Harvard’s SLIPS technology solves sticky situations

Image: Wyss Institute
Image: Wyss Institute

A surprising number of the world’s problems arise because of stuff sticking to other stuff: Ice on airplane wings, barnacles growing on undersea power lines, blood sticking to blood bags.

A new company launched out of Harvard University hopes they’ve found a solution. Their creation? A suite of ultra-slippery surfaces that repel blood, bacteria, dust, water, ice, cement, and more.

The technology is aptly called SLIPS — short for “slippery liquid-infused porous surfaces.” It was developed in the lab of Harvard professor Joanna Aizenberg, who is co-founder of the newly formed SLIPS Technologies and remains on the scientific advisory board.

The approach involves coating a naturally sticky surface — wood, metal, plastic — with a solid layer that traps a liquid layer that makes it permanently wet.

Pitcher plants do this really well. The walls of their “pitchers” trap a very thin layer of water resulting in a deadly slip-and-slide for visiting insects. It’s not just them, your eyeballs also have a thin layer of water on the outside, which is how they stay moist. The inner layer of your gut traps a layer of mucus, keeping the insides lubricated so food can slide through.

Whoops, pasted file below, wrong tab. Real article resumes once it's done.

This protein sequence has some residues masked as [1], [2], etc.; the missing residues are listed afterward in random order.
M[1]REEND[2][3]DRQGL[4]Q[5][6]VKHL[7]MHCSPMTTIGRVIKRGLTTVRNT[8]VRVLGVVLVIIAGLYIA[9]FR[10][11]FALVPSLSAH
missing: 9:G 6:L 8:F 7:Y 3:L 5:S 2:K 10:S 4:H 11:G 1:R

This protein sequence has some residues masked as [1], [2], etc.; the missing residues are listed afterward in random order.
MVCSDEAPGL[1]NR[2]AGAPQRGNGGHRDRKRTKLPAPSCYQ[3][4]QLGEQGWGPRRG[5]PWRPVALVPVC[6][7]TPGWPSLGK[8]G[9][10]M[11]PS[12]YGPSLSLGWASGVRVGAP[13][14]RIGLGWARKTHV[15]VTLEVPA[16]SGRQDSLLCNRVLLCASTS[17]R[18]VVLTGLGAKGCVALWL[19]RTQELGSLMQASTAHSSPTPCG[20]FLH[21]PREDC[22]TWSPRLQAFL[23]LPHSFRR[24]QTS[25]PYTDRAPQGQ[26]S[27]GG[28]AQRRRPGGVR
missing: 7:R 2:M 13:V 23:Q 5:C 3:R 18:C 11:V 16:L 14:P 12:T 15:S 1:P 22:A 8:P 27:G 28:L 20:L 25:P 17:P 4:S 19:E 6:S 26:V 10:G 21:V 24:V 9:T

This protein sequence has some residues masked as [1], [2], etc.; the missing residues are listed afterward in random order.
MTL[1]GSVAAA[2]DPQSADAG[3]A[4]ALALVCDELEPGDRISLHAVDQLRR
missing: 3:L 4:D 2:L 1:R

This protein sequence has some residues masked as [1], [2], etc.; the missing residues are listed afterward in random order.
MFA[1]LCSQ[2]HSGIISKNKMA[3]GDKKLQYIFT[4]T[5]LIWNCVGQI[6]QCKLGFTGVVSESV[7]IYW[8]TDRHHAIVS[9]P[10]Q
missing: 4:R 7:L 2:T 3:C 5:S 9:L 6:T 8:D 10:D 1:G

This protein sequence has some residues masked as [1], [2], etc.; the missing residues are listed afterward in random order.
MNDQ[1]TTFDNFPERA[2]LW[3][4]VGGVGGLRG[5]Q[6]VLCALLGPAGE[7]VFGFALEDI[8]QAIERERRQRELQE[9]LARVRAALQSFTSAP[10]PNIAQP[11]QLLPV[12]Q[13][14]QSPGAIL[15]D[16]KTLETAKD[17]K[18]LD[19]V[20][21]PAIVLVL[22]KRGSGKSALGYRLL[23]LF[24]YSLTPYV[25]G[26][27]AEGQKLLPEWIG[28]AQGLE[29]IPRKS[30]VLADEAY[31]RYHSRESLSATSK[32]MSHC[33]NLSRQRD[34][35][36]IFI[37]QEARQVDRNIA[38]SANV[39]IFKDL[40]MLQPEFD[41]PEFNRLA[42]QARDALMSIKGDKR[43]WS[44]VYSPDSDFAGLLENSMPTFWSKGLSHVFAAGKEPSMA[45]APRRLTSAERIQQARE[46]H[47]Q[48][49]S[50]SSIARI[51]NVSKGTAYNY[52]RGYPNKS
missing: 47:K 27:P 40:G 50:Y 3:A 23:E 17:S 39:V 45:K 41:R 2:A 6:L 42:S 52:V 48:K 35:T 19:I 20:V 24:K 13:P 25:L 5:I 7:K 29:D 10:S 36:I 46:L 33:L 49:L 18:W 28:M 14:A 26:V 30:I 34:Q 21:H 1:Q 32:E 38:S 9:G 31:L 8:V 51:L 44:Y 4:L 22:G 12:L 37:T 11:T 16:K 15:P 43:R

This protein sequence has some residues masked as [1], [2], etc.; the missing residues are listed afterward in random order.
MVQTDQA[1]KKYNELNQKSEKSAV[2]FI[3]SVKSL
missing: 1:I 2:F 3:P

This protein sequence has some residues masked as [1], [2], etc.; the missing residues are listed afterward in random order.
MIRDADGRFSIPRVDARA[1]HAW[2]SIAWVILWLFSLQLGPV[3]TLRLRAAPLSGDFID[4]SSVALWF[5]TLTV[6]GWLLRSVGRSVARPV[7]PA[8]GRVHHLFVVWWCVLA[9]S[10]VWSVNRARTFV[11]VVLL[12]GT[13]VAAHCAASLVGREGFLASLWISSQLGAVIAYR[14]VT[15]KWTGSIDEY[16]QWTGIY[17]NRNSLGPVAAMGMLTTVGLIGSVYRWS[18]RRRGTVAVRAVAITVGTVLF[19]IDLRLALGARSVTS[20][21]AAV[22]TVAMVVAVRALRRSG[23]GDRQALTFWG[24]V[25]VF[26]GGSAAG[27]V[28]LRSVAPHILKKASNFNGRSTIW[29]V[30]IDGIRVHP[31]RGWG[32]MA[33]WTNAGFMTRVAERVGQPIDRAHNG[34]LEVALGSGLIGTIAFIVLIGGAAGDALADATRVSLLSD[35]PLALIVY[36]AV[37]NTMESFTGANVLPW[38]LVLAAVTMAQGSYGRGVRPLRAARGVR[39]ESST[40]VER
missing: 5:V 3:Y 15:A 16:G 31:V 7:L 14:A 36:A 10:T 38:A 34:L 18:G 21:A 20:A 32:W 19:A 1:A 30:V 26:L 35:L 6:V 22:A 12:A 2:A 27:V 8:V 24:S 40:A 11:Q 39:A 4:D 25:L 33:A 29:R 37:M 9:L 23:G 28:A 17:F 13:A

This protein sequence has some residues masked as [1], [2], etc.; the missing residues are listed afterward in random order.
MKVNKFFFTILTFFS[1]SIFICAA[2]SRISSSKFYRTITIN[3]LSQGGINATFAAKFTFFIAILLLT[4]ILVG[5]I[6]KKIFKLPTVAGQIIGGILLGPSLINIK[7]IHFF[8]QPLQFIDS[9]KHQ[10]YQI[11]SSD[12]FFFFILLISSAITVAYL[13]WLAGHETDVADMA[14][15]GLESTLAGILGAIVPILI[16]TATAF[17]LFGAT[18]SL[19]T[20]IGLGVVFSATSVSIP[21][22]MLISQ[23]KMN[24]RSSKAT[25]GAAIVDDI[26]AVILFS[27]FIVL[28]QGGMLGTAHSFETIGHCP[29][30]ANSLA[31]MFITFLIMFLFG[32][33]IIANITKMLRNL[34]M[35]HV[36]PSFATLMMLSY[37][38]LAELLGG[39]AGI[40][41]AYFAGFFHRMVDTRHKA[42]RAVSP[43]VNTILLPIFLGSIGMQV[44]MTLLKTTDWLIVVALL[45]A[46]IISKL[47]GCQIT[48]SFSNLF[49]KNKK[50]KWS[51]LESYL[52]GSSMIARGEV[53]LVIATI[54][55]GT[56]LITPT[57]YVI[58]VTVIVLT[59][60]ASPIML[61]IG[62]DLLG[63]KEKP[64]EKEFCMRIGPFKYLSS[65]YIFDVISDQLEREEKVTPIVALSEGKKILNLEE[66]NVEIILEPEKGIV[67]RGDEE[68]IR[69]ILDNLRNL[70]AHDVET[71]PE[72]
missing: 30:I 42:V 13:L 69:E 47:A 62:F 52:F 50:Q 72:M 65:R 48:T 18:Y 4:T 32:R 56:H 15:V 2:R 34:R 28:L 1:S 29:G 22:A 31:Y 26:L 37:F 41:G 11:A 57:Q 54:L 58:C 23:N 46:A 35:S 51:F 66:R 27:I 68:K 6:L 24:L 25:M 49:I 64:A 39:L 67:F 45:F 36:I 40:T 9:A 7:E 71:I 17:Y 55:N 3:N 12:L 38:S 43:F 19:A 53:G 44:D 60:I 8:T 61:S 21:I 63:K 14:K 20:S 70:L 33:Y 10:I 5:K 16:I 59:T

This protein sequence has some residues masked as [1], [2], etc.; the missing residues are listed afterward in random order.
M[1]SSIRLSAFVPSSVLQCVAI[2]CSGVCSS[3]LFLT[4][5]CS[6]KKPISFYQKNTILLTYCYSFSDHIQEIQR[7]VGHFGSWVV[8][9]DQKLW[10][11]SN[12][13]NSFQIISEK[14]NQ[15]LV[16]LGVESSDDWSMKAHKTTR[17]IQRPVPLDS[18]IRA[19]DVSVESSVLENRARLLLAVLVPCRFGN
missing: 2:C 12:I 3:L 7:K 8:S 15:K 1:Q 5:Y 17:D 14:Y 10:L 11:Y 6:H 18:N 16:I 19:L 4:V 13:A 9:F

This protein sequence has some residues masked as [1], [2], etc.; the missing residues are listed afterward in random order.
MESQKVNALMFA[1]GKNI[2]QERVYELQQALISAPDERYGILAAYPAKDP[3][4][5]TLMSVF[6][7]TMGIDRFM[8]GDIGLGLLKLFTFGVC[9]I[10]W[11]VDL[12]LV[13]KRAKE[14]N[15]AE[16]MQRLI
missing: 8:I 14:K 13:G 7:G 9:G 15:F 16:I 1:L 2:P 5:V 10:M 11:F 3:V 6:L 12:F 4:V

Aizenberg has made a career of deftly mimicking nature’s best tricks to solve real-world people problems. “We really learn a lot from how nature does it,” she says. According to Aizenberg, the SLIPS suite is able to mimic all three approaches.

With an initial $3 million in Series A funding, SLIPS Technologies will start manufacturing polyurethane, a very common plastic, with the super-slippery coatings built in. SLIPS Technology will do this in partnership with BASF Corporation, a New Jersey chemical company.

The goal is to target industrial applications first, and then move on to more tightly regulated industries, like healthcare.

LiquiGlide, another Cambridge company, is also bringing similar technology to the market. It has origins at Kripa Varanasi’s lab at MIT.

Like SLIPS, LiquiGlide’s coatings are really two layers — a very thin liquid layer clinging onto a precisely chosen solid layer. LiquiGlide has made the choice to target the consumer space — shampoos, ketchup, yogurt, using materials that can be found in a grocery store aisle and are safe to eat. Medical applications and coatings for more tightly regulated industries are further along.

Nidhi Subbaraman writes about science and research. Email her at nidhi.subbaraman@globe.com.
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